By Robert Crowe
I have always been curious about the wind. Where does it come from and where is it going? Why is it strong or weak? The explanation was probably covered in school but I’m sure I was absent that day.
Perhaps some readers are curious about the wind but also missed critical days. Here’s the best I can do with my research:
Warm air rises and cold air drops.
The sun hits the earth at different angles. Straight sun rays at the equator are hot. Sun rays hit the polar ice caps at an angle and create little heat. When the earth circles the sun, it tilts toward the heat (summer) or away from the sun (winter). The Earth spins us toward the sun (day) and away from the sun (night).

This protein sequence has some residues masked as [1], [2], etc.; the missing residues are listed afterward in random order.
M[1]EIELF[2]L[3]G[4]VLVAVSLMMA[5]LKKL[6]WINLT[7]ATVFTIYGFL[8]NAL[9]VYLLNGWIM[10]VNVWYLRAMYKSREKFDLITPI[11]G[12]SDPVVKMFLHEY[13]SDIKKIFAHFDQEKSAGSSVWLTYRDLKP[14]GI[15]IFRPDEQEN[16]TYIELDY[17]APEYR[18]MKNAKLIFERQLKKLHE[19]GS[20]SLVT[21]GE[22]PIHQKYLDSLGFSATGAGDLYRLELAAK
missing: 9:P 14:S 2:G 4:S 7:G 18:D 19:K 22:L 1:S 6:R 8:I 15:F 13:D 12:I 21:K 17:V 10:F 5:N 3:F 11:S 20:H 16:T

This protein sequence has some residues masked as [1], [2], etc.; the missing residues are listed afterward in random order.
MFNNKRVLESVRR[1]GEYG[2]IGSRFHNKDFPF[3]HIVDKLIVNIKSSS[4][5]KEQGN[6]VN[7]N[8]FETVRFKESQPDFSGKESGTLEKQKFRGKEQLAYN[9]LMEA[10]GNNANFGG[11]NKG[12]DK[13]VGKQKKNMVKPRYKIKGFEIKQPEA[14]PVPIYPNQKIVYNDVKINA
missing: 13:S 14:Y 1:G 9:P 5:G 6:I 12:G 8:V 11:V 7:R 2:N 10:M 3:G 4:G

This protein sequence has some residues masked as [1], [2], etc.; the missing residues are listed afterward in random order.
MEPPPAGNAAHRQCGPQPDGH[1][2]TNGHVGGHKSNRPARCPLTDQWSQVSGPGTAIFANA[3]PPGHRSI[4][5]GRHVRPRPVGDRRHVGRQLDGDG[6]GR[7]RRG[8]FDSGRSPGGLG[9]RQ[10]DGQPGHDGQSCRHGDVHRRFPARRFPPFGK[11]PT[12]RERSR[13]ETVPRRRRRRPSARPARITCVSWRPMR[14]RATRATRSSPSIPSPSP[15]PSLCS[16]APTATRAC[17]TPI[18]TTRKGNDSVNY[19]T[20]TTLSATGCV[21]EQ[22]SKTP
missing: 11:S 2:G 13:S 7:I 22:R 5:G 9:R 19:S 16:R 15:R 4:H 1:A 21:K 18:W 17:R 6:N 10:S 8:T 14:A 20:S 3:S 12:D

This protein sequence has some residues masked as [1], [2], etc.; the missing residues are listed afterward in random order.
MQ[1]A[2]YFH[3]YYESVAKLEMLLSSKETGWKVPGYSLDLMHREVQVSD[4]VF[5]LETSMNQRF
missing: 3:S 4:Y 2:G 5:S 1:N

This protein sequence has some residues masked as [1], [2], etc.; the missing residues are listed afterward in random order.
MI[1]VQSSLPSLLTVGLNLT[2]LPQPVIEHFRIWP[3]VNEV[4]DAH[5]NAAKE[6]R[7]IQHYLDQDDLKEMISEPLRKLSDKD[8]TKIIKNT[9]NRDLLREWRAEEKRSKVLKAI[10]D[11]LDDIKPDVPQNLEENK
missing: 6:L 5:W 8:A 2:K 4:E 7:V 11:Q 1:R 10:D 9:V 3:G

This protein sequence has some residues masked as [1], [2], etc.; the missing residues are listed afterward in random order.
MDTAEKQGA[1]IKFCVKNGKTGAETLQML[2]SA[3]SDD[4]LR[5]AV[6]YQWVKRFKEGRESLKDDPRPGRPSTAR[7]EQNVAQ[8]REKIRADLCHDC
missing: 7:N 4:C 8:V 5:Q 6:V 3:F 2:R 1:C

The meaning of all that? There is unequal heating across the planet. The Earth surfaces absorb heat differently, so the oceans, mountains, plains, lakes and forests are affected differently. Some areas are hotter than others.
Warm air cools as it rises and the molecules are pressed tighter together. This is known as high pressure. Close to the surface, when the warm molecules rise they leave behind areas not packed with pressure (low pressure). These differences in pressure usually occur over massive geographical areas.
The simple summary: air moves from high pressure into low pressure voids. When hot air elevates, cooler air rushes to occupy the space. The movement of these air volumes is … wind. The bigger the differences in pressure, the faster the air moves.
Are there better explanations than this? There better be. My third grade teacher in science class probably had a clearer message. Sorry I missed it.